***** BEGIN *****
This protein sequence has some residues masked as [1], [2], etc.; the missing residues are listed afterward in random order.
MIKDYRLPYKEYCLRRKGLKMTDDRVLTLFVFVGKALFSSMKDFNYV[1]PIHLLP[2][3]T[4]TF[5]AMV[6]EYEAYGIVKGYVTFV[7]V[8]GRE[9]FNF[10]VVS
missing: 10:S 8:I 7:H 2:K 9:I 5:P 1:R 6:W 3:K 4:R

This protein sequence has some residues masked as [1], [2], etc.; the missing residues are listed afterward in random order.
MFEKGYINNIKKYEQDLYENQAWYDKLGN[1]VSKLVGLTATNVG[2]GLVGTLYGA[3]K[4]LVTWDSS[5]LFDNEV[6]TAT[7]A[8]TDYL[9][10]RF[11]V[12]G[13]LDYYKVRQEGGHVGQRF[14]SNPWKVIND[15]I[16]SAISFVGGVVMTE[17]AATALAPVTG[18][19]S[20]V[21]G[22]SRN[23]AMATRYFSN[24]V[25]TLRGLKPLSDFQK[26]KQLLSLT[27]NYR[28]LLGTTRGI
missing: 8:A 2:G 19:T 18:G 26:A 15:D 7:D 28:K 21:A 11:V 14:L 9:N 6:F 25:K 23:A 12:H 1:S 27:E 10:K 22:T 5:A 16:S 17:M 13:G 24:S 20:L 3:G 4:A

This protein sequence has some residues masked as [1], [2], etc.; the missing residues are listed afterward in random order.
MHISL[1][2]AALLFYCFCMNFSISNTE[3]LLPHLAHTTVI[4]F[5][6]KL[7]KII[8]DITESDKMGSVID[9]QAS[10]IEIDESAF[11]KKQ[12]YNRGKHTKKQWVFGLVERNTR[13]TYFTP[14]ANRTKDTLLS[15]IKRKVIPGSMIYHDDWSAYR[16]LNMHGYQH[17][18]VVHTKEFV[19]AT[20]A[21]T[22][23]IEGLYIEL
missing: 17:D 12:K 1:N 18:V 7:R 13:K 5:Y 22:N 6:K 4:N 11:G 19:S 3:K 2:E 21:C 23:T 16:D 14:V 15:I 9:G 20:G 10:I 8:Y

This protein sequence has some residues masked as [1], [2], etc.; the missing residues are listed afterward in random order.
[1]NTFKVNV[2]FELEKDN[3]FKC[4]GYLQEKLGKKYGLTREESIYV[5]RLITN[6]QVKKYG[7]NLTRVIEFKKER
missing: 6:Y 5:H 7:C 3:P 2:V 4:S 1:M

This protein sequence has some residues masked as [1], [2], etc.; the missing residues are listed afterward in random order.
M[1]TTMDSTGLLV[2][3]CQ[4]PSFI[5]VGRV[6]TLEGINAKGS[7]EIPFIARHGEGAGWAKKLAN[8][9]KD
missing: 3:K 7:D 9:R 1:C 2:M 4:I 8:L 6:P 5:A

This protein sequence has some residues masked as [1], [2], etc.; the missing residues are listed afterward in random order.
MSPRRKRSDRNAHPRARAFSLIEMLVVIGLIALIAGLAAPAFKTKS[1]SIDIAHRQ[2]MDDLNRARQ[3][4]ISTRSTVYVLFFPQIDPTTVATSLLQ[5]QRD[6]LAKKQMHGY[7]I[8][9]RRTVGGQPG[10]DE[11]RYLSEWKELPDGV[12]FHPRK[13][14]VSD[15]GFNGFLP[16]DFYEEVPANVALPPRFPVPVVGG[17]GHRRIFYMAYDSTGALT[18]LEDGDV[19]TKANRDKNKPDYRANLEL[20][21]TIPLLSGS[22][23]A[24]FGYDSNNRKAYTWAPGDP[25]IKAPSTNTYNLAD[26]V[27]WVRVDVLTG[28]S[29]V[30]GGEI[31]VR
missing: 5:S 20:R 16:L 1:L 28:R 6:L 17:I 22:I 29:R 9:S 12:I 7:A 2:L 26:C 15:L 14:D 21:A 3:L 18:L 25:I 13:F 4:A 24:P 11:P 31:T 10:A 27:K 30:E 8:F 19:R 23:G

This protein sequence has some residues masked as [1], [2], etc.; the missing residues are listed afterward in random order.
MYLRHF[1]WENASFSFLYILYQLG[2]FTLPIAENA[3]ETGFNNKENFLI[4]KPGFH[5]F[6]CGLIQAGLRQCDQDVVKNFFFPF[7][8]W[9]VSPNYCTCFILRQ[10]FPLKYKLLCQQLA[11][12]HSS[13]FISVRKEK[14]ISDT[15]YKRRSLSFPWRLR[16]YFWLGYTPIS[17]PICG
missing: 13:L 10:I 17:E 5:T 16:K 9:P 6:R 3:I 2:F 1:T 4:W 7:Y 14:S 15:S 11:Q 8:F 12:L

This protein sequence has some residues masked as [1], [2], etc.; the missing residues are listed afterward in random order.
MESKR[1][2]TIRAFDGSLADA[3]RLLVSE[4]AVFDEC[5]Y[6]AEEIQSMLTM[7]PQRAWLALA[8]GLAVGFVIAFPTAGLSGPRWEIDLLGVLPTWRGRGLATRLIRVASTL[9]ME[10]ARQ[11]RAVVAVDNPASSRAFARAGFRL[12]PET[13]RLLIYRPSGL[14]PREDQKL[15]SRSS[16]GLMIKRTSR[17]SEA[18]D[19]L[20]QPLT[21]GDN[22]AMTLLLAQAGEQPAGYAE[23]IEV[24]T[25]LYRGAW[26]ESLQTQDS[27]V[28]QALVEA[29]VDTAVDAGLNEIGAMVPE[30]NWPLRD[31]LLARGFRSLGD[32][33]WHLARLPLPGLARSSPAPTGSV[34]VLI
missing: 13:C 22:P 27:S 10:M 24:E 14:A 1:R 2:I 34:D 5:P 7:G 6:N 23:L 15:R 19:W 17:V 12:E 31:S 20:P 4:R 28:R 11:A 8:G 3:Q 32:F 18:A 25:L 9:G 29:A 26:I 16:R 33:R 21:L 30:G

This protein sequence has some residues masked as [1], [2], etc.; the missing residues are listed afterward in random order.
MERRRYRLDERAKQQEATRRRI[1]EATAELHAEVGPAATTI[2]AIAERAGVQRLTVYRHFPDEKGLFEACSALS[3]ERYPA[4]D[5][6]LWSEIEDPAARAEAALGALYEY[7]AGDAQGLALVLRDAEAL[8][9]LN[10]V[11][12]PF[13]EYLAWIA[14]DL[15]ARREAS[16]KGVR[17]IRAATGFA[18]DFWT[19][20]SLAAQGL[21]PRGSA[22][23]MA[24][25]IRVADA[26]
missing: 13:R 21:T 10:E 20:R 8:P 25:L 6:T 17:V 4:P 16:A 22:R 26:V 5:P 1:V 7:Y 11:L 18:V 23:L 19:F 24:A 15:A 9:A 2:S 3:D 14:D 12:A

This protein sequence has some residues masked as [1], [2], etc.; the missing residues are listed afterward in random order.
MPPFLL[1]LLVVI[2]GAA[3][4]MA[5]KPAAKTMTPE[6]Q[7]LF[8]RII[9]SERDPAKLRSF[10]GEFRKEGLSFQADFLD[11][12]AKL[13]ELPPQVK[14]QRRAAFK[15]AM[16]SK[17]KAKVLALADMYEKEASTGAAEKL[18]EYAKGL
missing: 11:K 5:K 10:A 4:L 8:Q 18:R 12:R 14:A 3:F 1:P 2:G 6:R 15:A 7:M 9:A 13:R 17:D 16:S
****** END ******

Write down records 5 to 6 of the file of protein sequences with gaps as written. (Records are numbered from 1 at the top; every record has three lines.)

This protein sequence has some residues masked as [1], [2], etc.; the missing residues are listed afterward in random order.
M[1]TTMDSTGLLV[2][3]CQ[4]PSFI[5]VGRV[6]TLEGINAKGS[7]EIPFIARHGEGAGWAKKLAN[8][9]KD
missing: 3:K 7:D 9:R 1:C 2:M 4:I 8:L 6:P 5:A

This protein sequence has some residues masked as [1], [2], etc.; the missing residues are listed afterward in random order.
MSPRRKRSDRNAHPRARAFSLIEMLVVIGLIALIAGLAAPAFKTKS[1]SIDIAHRQ[2]MDDLNRARQ[3][4]ISTRSTVYVLFFPQIDPTTVATSLLQ[5]QRD[6]LAKKQMHGY[7]I[8][9]RRTVGGQPG[10]DE[11]RYLSEWKELPDGV[12]FHPRK[13][14]VSD[15]GFNGFLP[16]DFYEEVPANVALPPRFPVPVVGG[17]GHRRIFYMAYDSTGALT[18]LEDGDV[19]TKANRDKNKPDYRANLEL[20][21]TIPLLSGS[22][23]A[24]FGYDSNNRKAYTWAPGDP[25]IKAPSTNTYNLAD[26]V[27]WVRVDVLTG[28]S[29]V[30]GGEI[31]VR
missing: 5:S 20:R 16:L 1:L 28:R 6:L 17:I 22:I 29:R 9:S 12:I 7:A 2:L 26:C 15:L 14:D 21:A 3:L 18:L 25:I 13:F 4:A 24:P 11:P 31:T 10:A 27:K 30:E 8:F 19:R 23:G